The purpose of the Brown /Women &Infants Hospital WRHR Program is to train a new cadre of women's health translational researchers with expertise and research skills to develop innovative research in women's reproductive health from basic science to clinical applications relevant to public health. Scholars for the Brown/WIH WRHR Program will be recruited from local and national fellowship programs and junior faculty positions. The overarching goal for the program is to provide a supportive and stimulating research environment that enables well-qualified, junior faculty physician-scientists to develop into leaders in women's reproductive health research with expertise in clinical translational research. Translational research areas include: fetal development, reproductive toxicology, perinatal genetics, pregnancy epidemiology and outcomes, gestational diabetes, postpartum depression, women's cancer epidemiology, environmental health, biomarkers and treatment development, ovarian preservation, HIV, infectious diseases, incontinence, adolescent decision making, substance abuse, nutrition, obesity, cardiovascular disease and aging. The training program involves a tailored research and career development plan that works by incorporating intensive multidisciplinary mentoring, didactic seminars and practical hands-on research investigation. The immediate objective for the Program is to identify and train scholars who have the potential to develop as independent women's reproductive health investigators. The objective will be pursued by identifying promising scholars, training them in multidisciplinary translational research methods to pursue women's reproductive health research investigations, and mentoring scholars to become independent researchers. The long-term objective of the Program is to have an established, robust model training program for talented junior women's reproductive health researchers to develop into academic leaders who are capable of assuring what is discovered at the basic science bench is translated into outcomes that improve women's health. The long-term career objective for each scholar includes establishing an independent research career that involves training the next generation of women's reproductive health scholars.

Public Health Relevance

The Brown/WIH WRHR Program is designed to train the next generation of women's health researchers to perform innovative research that takes what is discovered at the basic science bench and translates it into clinical applications that improve women's health. The training includes intensive multidisciplinary mentoring, didactic seminars and practical hands-on research investigation. We expect our alumni will be engaged as mentors and role models in training future generations of women's reproductive health researchers.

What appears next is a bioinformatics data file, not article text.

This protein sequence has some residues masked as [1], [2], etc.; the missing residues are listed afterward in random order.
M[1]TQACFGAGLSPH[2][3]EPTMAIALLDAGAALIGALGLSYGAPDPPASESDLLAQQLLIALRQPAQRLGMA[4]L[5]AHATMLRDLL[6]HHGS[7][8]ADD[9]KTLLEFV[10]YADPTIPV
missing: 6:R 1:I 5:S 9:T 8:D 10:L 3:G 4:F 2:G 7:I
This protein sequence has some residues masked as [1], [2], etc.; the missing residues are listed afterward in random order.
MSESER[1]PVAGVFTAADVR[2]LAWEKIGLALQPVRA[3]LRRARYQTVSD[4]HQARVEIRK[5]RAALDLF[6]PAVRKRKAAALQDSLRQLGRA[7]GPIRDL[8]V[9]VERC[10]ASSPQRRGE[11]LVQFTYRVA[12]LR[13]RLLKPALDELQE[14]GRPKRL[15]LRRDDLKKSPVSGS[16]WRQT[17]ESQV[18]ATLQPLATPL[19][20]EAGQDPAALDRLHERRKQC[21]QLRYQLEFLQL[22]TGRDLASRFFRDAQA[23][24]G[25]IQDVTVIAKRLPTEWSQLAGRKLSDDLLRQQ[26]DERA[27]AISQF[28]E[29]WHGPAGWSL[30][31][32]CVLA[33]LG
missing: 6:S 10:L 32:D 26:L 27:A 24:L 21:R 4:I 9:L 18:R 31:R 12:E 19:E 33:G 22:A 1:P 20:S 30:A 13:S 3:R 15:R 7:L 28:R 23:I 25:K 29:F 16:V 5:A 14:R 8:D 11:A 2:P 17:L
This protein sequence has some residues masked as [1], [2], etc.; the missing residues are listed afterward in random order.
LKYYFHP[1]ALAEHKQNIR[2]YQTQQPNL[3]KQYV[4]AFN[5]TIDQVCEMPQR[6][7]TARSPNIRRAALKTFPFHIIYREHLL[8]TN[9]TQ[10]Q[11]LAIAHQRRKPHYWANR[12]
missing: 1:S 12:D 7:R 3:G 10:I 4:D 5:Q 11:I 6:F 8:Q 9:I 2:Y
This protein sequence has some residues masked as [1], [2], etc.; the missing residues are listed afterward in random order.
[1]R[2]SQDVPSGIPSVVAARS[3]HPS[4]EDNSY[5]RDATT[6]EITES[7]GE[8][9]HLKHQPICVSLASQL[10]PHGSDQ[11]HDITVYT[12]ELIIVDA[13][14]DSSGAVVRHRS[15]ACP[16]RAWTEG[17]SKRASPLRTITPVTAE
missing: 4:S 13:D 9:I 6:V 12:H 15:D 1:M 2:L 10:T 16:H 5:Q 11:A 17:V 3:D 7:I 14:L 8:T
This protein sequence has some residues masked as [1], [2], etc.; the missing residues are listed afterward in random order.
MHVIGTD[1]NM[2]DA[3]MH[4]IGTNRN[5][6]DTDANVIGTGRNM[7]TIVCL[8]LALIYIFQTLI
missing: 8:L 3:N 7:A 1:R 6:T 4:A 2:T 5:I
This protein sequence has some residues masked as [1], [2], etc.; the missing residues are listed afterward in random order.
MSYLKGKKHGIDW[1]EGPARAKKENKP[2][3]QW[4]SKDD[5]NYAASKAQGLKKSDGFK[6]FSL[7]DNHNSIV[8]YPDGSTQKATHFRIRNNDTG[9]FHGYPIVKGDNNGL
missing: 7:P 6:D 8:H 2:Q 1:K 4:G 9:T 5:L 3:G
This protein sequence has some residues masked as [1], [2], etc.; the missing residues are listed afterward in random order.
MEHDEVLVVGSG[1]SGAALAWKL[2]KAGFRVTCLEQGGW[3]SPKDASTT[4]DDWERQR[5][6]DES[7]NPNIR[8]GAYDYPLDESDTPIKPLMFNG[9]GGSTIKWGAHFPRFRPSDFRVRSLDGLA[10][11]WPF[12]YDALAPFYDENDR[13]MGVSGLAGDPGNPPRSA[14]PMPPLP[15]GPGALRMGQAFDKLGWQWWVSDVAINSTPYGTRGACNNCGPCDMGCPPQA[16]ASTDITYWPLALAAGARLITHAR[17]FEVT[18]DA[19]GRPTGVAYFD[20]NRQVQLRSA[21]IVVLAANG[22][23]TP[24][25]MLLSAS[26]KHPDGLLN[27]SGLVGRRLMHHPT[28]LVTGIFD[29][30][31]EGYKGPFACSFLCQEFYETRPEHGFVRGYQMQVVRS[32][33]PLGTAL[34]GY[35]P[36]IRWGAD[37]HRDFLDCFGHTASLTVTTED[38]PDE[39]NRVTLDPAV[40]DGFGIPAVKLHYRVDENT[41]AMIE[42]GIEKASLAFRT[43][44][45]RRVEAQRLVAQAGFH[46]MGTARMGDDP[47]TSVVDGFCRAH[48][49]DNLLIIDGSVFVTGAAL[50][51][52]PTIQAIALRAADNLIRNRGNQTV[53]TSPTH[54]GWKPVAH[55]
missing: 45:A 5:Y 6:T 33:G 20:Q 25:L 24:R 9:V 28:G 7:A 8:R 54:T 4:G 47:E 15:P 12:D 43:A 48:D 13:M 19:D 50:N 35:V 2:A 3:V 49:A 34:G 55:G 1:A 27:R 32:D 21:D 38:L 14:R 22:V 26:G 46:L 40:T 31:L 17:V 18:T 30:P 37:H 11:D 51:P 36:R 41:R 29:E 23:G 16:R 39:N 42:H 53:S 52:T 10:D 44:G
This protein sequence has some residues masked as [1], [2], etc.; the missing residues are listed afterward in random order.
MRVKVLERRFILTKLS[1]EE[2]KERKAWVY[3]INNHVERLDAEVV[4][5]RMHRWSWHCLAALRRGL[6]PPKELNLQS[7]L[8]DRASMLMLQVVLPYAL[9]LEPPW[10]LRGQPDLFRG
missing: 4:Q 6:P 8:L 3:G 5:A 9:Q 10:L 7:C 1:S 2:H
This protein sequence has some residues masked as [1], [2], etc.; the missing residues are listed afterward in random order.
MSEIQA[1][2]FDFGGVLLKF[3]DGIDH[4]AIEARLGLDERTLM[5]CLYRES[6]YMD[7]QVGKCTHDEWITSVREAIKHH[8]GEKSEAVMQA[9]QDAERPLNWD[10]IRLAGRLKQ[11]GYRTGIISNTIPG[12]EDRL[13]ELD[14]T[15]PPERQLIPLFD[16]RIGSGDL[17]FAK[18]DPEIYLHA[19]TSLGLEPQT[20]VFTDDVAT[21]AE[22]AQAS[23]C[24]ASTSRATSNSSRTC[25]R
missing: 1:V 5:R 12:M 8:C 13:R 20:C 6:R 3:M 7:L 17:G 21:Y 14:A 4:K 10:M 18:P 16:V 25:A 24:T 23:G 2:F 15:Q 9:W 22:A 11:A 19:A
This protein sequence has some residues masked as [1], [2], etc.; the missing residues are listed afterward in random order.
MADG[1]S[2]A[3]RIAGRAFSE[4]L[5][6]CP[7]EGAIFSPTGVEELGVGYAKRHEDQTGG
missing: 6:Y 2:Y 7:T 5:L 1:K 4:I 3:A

Agency
National Institute of Health (NIH)
Type
Physician Scientist Award (Program) (PSA) (K12)
Project #
5K12HD050108-10
Application #
8644277
Study Section
Special Emphasis Panel (ZHD1)
Program Officer
Parrott, Estella C
Project Start
Project End
Budget Start
Budget End
Support Year
10
Fiscal Year
2014
Total Cost
Indirect Cost
Name
Women and Infants Hospital-Rhode Island
Department
Type
DUNS #
City
Providence
State
RI
Country
United States
Zip Code
02905
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Robison, Katina; Clark, Lindsay; Eng, Whitney et al. (2014) Cervical cancer prevention: Asian-American women's knowledge and participation in screening practices. Womens Health Issues 24:e231-6
McDonnold, Mollie A; Friedman, Alexander M; Raker, Christina A et al. (2012) First-trimester pyelonephritis is associated with later initiation of prenatal care: a retrospective cohort analysis. Am J Perinatol 29:141-6
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Anderson, Brenna L; Cu-Uvin, Susan; Raker, Christina A et al. (2011) Subtle perturbations of genital microflora alter mucosal immunity among low-risk pregnant women. Acta Obstet Gynecol Scand 90:510-5
Rodriguez, Elizabeth; Raker, Christina A; Paglia, Michael J et al. (2010) Compliance with group B streptococcus testing prior to labor and delivery. Am J Perinatol 27:475-9
Kassis, Nadine; Heard, Asha; Sprawka, Nicole et al. (2010) Antiretroviral-induced hepatotoxicity presenting as nonreassuring fetal testing. Obstet Gynecol 116 Suppl 2:515-7

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